I've kind of decided to publish new posts on Friday, but with all that happened last weekend—the shooting of Christina Grimmie and the shootings in Orlando—I just didn't want to wait because I care about the high incidence of gun violence in the U.S.
I was shocked on Saturday morning to find out that Wednesday through Friday of the week there had been 303 gun related incidents in the U.S. including the shooting of Christina Grimmie. Then Saturday night… Orlando. Devastating news.
We keep saying "never again" until the next time. When is enough, enough? Legislators send their good thoughts and prayers to the victims' families, but they do nothing.
The second amendment says:
"A well regulated Militia, being necessary to the security of a free State, the right of the people to keep and bear Arms, shall not be infringed."
That's all it says. A pro boxer's hands are considered weapons but no one wants to deprive a boxer of them. A baseball bat can be a weapon and if you ever watched the old monster movies, shovels and rakes and hoes can be armaments.
David Cohen of Rollingstone magazine thinks the Second Amendment should be repealed. I was leaning in that direction, but I am not any longer. The second amendment doesn't need appealing. It needs to be revised and put into more specific terms of what is appropriate and what is not. The right to bear arms is ambiguous.
It's common knowledge that you can't walk around with a rocket launcher on your shoulder, although it is also an armament. You also can't drive on the city streets in a tank with a gun turret. The amendment doesn't address that, but it is just common sense.You can't build and keep a nuclear missile in your basement. Common Sense.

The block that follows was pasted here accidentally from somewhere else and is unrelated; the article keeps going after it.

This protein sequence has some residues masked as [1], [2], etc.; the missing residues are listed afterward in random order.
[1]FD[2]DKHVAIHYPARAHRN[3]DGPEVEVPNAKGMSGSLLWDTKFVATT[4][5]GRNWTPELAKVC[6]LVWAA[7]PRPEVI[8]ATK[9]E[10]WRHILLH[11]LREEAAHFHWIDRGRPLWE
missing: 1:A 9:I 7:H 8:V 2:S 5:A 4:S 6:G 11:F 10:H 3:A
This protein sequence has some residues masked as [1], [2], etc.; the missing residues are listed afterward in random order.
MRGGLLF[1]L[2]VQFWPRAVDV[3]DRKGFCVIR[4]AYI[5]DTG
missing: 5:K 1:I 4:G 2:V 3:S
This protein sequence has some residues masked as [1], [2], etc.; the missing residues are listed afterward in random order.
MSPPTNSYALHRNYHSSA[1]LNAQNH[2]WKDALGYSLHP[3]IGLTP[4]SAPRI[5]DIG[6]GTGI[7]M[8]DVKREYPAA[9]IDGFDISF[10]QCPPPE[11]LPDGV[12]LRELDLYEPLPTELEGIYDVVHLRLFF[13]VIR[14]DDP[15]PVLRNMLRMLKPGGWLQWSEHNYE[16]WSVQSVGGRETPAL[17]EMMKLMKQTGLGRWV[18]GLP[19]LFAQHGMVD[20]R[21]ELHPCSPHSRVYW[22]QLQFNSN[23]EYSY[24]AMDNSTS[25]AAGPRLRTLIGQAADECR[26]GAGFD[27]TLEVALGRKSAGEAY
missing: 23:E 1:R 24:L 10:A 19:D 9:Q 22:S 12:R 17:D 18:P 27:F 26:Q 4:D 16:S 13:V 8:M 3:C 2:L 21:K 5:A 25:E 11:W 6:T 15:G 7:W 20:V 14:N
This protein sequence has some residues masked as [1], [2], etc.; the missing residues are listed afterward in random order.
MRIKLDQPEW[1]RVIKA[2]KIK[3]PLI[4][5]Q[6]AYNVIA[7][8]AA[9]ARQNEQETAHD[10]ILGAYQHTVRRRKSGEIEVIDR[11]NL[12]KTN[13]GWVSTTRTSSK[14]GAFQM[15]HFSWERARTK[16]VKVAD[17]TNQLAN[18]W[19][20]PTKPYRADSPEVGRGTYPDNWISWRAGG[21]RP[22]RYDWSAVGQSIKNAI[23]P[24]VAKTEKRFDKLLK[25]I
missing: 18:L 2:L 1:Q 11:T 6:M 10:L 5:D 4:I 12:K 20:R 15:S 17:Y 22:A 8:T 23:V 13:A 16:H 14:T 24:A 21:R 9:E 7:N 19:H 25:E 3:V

I don't have the answer. I'm not a pro-gun person but I'm not an anti-gun person either.
I grew up in Southern Minnesota where the last remnant of the Big Woods is, Nerstrand State Park. Every winter the state DNR used to set out bales of hay for the deer so they wouldn't starve. Deer are pretty prolific breeders. Deer hunting keeps the herds down and also keeps the deer from starving in the winter. The same is for moose, elk, geese,ducks, pheasants and other animals. I don't hunt. I don't want to hunt, but I do understand why it is necessary.
People are hunter-gatherers by nature. It's part of who we are. Some hunt, some fish, some bow-hunt, some curb their predatory instincts by target shooting. Better that then preying on other people. I'm more of a gatherer than a hunter. Although I swat my share of mosquitoes and flies and unconsciously step on ants and other little bugs that live in the grass, I just like watching living things grow too much to purposely kill them. Just like it's not right for hunters to question my choice, it is not up to me to question theirs.
We need common sense laws about guns.We need to hunt up and gather some gun sense.
We need laws that will keep hunters, hobbyists, and collectors happy but limit access to guns for criminals and the mentally ill. There will need to be some compromise on both ends: the anti-gun lobby and the pro-gun lobby, but I think we can all agree that there is no pro murder, accidental death, maim lobby and we don't want one. Neither do we want any more Orlandos, Auroras, Columbines, Virginia Techs, or Newtowns. Enough is enough.
Compromise is how we get things done in this country. You can't please all the people all the time, but you sure as hell can come close if both sides are willing to sit down and work out their differences. That seems to be something our Congress has forgotten. Let us, we the people, not forget it.